• Loni

    I want to know how to get in touch with an American customer service rep. I have spoken to 3 reps so far about not receiving my daughter’s birthday present because Amazon evidently cancelled the order in error and keep telling me that UPS delivered it to the incorrect address so it was sent back to them. Called UPS and found out this was not true. It never left their facility because Amazon cancelled my order. Now I need to speak to someone in America because the folks outside the US have no concern for my problem and are just reading from a script since I keep hearing the same response over and over “I’m so sorry you have had to endure this problems?” Any advice?

    • http://www.intrinsicstrategy.com/ FrankCatalano

      Loni, all I can suggest is try a different method. If you’ve tried phone, try chat. Or if you’ve tried chat, try e-mail. And document everything and have each rep refer to it. There’s no magic bullet to fixing complicated problems with Amazon, unfortunately. Even mine wasn’t fully resolved. And good luck.

      • Loni

        I ended up asking for a supervisor which evidently sends the issue back to the US. My issue was not resolved either in that I did not get the responses that I wanted. Thanks so much for the advise though.

  • Maxamillion Mansionhouse III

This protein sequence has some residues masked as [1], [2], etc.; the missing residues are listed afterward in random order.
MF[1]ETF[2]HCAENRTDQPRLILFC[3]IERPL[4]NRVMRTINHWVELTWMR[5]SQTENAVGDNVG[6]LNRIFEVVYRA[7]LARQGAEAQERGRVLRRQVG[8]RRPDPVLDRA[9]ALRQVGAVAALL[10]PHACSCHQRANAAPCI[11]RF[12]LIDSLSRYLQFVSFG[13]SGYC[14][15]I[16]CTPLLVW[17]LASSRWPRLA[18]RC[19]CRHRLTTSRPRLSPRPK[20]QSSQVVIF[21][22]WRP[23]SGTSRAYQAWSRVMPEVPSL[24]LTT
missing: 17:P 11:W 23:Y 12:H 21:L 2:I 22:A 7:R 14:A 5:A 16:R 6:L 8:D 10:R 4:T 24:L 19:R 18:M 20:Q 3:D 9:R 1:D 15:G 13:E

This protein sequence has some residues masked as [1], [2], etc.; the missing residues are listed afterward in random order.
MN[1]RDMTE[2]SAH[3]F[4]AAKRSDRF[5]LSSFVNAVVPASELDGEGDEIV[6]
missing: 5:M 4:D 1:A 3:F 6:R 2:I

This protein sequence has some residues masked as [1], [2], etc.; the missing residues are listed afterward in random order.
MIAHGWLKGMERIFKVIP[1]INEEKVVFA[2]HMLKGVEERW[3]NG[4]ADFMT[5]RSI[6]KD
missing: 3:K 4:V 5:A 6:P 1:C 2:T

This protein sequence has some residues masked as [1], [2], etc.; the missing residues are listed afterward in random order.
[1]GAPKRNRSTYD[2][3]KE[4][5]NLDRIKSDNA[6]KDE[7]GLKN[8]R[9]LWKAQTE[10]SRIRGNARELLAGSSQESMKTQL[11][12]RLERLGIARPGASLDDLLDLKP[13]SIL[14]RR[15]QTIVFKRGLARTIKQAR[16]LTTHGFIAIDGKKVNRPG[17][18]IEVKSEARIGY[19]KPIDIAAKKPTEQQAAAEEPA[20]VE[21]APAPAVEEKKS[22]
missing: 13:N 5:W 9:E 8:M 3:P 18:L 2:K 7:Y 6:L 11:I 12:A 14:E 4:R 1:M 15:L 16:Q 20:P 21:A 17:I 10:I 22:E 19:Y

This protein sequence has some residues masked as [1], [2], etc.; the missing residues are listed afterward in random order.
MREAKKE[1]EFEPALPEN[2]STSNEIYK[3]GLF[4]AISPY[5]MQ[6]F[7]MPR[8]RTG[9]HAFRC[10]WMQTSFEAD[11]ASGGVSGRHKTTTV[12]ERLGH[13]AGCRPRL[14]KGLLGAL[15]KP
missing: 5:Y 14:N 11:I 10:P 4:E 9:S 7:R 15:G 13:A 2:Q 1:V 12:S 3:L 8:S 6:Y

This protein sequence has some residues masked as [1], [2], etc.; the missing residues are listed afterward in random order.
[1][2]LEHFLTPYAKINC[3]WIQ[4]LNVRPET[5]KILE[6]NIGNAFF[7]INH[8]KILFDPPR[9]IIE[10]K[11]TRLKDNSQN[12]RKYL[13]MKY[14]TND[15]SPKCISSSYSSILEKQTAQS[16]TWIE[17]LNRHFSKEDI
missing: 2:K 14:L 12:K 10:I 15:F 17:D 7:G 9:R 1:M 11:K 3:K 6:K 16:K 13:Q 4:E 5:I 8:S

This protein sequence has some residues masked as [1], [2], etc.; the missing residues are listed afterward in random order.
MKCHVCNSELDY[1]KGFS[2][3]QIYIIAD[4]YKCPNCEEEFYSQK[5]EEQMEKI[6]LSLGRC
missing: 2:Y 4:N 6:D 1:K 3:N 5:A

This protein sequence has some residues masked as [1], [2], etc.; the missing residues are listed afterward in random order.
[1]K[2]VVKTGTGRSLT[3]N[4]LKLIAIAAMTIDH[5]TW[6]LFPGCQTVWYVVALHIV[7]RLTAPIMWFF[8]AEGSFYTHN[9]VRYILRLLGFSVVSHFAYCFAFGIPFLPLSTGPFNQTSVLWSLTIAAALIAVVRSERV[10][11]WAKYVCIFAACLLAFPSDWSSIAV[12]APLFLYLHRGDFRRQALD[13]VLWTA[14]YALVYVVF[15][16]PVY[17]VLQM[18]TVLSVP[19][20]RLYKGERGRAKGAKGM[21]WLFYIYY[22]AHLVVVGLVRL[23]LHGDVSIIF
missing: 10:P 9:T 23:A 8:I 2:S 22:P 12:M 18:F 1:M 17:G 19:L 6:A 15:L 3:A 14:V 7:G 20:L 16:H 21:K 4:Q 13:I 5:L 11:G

So the secret is…?
    I didn’t really read anything helpful here.

    In fact, ha, I feel a little like you stated towards the beginning of the article, this article attempted to and stated that it would help us readers solve an issue (tell the secret) but was useless. Ha!

    This article was basically you showing us all how ‘intelligent’ you must be with all these different ways that you know how to get customer support with your electronic devices and showing off your wordiness in the process.

    Imo you make yourself look bad at putting down these customer service reps cause they don’t know where hell your free screen protectors are. Ha.

    They gave you $10 for not getting free screen protectors and you are complaining?

    I’d never want to work for or deal with someone like you with doing business as I bet you are never happy.

    • ReformSchool

      So you believe, MM3, that the Hearst publishing empire’s mass-bribery of public officials for Patty’s probation for bank robbery was justice served. Do you also think the drunk driver who cripples you for life should pay a fine and drive away, to kill the next time? Liberalism destroyed America.